As the nightly news increasingly warns viewers to send children out of the room, parents struggle to find a happy medium between completely sheltering their children and openly exposing them to the world’s violence and injustice.
A community-based summer camp led by Ithaca College professors and graduate education students is offering a safe but open space to have frank discussions with children about issues like homophobia, racism, Islamophobia and other challenges to social justice.
The Community Unity Music Education Program (CUMEP) is offered at the Southside Community Center in the heart of Ithaca’s black community, and many of the campers are minority children between the ages of 4 and 12. It was founded in 2003 through an Ithaca College grant that bought $21,000 worth of guitars, marimbas, xylophones, keyboards, drums and other instruments. The effort was led by Associate Professor of Music Education Baruch Whitehead and Ithaca College alumnus Fe Nunn ’80.
It’s now led by Nunn’s daughter, Nia Nunn, an assistant professor in the college’s Department of Education. “Dr. Nia,” as the children call her, says the camp is an opportunity for everyone involved, from the campers to the counselors, to do some intense social reflection about their position in society. While some parents worry some of the material might be too heavy or raw, Dr. Nia says that if a child doesn’t get an explanation from a caregiver, they will likely turn to less productive sources.
“Don’t underestimate their ability to engage,” she says. “You need to find authentic tools to support their processing.”
Dr. Nia is quick to point out that the children aren’t the only ones learning. She gains a lot from them, as do a group of teacher candidates just starting their master of science in childhood education at Ithaca College.
As part of their field experience, they participate as camp counselors. Dr. Nia says most refer to the program as “a home forever,” someplace they can always come back to, which is important because Dr. Nia, an Ithaca native, hopes that after they graduate, they’ll stay in the community, or at least in multicultural education.
Their classroom professor says the mornings at the camp give the future teachers a greater understanding of practice, and they bring richer fodder to her afternoon lectures.
“It adds value that can't be replicated in any other way,” says Jeane Copenhaver-Johnson, chair of the Department of Education. “They can readily offer examples of how to explain these complex issues at a developmentally appropriate level.”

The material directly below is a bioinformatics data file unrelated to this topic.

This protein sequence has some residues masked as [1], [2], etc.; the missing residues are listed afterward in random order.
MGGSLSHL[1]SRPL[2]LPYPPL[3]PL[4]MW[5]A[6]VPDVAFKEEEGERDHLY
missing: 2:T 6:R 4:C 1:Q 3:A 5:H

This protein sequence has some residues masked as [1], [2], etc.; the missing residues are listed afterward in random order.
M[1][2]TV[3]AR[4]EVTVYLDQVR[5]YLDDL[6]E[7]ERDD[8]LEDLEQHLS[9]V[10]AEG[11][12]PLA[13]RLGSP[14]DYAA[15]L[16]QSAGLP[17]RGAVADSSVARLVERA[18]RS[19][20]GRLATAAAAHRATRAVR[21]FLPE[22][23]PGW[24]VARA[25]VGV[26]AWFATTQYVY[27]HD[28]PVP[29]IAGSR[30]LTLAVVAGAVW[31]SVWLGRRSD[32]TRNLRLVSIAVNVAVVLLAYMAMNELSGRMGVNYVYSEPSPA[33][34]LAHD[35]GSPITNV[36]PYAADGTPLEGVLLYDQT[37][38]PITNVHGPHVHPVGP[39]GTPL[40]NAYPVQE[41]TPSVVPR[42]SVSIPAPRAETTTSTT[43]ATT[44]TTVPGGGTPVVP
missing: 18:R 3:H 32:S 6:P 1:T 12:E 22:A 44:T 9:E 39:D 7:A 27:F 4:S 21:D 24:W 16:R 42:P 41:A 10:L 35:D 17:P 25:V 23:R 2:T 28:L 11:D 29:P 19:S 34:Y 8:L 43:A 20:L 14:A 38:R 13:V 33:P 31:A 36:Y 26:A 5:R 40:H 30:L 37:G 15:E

Shannon Frier, who earned her undergraduate degree in music education in 2016, has worked with the program for four years and is now among the graduate student counselors. She also has a growing administrative role there.
“Children live in the same world we live in, and they aren’t immune to the problems,” says Frier. “They know. They see it, and they feel it, and they already have questions. You just have to give them the safe space to air their concerns.”
While music is at the heart of much of the learning, the term “music camp” does not accurately summarize the depth and breadth of the conversations that occur there. The campers also learn other creative and productive ways to express themselves, like dancing, journaling and just sharing their own realities.
Dr. Nia says the campers even go home and help educate their parents, who can learn not just the social justice lessons but perhaps, more importantly, their child’s approach to difficult topics.
“Children are so open and allow themselves to be wrong and vulnerable,” she says. “We don’t as adults. We always want to be right and we worry we’ll be called racist, so we too often don’t want to say anything.”
The CUMEP summer program culminates in an evening of music, dance and spoken-word poetry.
“After all those weeks of tears, laughter, timeouts, snot, it is amazing seeing how the students and counselors bring all of these different skills and components of social justice into one event,” says counselor Namarah McCall ’16.
The Southside Community Center, where both the camp and show are held, has a rich history. It was founded in 1927 by a black women’s club. When the center was razed and rebuilt by the Works Progress Administration, First Lady Eleanor Roosevelt attended its 1938 dedication.
“It’s long been at the forefront of social justice in this community,” says Whitehead. “Today, CUMEP continues that tradition. This is bigger than all of us.”
Dr. Nia’s Tips for Parents
When it comes to answering challenging questions, Dr. Nia, a former school psychologist at Beverly J. Martin Elementary School, suggests that parents use their awkwardness for motivation, and she offers four tips:
- Stop and immediately do some self-reflection. Think about what you know and don’t know.
- There’s no parenting manual, so check in with somebody else. Ask, “What do I say?” Get some language to use and some resources.
- Reflect on your style of communication and parenting. Think about how you were parented and how that influences your approach, and what cycles you might want to break.
- Recognize and “get hip to the changes” in generations and their language.
To the last point, Dr. Nia asks students to correct her own language choices: “Don’t call me out. Call me in. I don’t claim to know it all, but I’m fully present and willing to learn.”